Workplace Manslaughter Offences18 May 2020
The new Workplace Manslaughter Offences (Manslaughter Law) will soon commence in Victoria.
Under the Manslaughter Law companies and its officers may be guilty of workplace manslaughter if their ‘conduct’ causes a workplace death. The maximum penalty under the Manslaughter Law is $16.5 million for a body corporate and 20 years imprisonment for a natural person.
Volunteers are excluded from the Manslaughter Law.
How will the law operate in Victoria?
The objects of the Manslaughter Law are to make those who owe health and safety duties accountable and improve safety outcomes to prevent workplace death.
The Manslaughter Law will only apply if the following elements are met:
- a body corporate, an unincorporated body or association or a partnership, and government organisations and its officers breached their ‘applicable duties’ under the Occupational Health and Safety Act 2004 (OHSA); and
- the ‘conduct’ engaged in:
i. is negligent; and
ii. constitutes a breach of an applicable duty that the person owes to another person; and
iii. causes the death of that other person.
The conduct is negligent if it involves “a greater falling short of the care that would have been taken by a reasonable person in the circumstances in which the conduct was engaged in, and involves a high risk of death, or serious injury or serious illness…”
In addition, when determining whether a person’s conduct causes the death of another person the common law test for ‘causation’ will be applied. This means, the conduct of the company or its officers must have contributed “significantly” to the death or have a “substantial and operating cause”.
It is only after all these elements have been proven that a person may be found guilty of the Manslaughter Law offences.
What and who are not captured under the Manslaughter Law
The Manslaughter Law is not intended to capture a company’s conduct to be ‘negligent’ solely because an employee, its agent or officer acted contrary to the steps taken by or things provided by the company.
Ultimately, what a court may have regard to are the steps taken or the things provided by the company (or a person) to prevent or minimise the death from occurring.
Volunteers will be exempted from the operation of this law.
Prosecution may be brought at any time…and penalties
A proceeding for an offence under the Manslaughter Law may be brought at any time, this is a departure from the current limitation period of 2 years. The reason given for removing the 2 year limitation period for Manslaughter Law offences is to allow regulatory agencies sufficient time to investigate the cause of death and determine whether proceedings are appropriate to be commenced.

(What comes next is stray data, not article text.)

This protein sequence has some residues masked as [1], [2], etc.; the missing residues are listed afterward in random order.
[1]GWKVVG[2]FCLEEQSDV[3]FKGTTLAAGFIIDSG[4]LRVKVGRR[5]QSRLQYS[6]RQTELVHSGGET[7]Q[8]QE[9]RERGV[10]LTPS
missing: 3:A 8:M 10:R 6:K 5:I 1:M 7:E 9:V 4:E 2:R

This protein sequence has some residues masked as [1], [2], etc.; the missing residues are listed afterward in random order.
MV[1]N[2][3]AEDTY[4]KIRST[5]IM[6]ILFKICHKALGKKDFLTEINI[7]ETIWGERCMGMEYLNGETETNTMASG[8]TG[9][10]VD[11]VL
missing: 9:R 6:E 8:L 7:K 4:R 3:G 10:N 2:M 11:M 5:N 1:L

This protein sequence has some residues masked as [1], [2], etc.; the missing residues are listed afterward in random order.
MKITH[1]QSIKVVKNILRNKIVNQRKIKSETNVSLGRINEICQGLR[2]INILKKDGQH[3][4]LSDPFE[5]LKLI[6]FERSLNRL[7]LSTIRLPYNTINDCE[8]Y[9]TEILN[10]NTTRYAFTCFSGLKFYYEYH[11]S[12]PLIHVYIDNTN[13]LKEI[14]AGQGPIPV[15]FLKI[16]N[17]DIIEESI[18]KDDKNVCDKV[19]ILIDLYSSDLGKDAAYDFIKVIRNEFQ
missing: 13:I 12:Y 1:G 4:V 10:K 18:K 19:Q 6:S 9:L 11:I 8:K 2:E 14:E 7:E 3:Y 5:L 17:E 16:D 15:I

If a person is found guilty under the Manslaughter Law the maximum penalty is 20 years jail for a natural person and $16.5 million for a body corporate.
The significant penalties reflect the degree of consequences arising from the failure of a person who has ‘applicable duties’ under the OHSA to prevent workplace death.
How prepared is your organisation and officers
The OHSA is a risk-based legislation. This means, duty holders must ensure so far as is reasonably practicable that risks to health and safety are eliminated, or if this is not practicable, reduced to an acceptable level having regarding to the risks associated with the conduct of the operation of your organisation.
Therefore, compliance and ongoing auditing are key to ensuring that your systems and processes are appropriately responding to managing health and safety risks.
To prepare for the Manslaughter Law, your organisation and its officers must:
- Ensure that your safety management system is appropriate for the size and risks associated with the operation of your business.
- Ensure you review your systems of work and adjustments are made to them (if necessary) to address gaps.
- Ensure an appropriately qualified person independently assess and/or review your systems of work.
- Ensure training is provided targeting all levels of your organisation so there is an understanding of their responsibility to health and safety.
- Ensure your organisation has a robust contractor management system.
- Ensure officers of your organisation are provided with meaningful health and safety reporting, incorporating proactive strategies, trigger reporting (such as notifiable incidents), lag indicators and actions being taken to address gaps or improvements in health and safety systems.
- Ensure officers of your organisation adopt the ‘due diligence’ concept under the Work Health and Safety Laws.
For further information in relation to the above, contact our experienced Occupational Health & Safety Team by emailing email@example.com.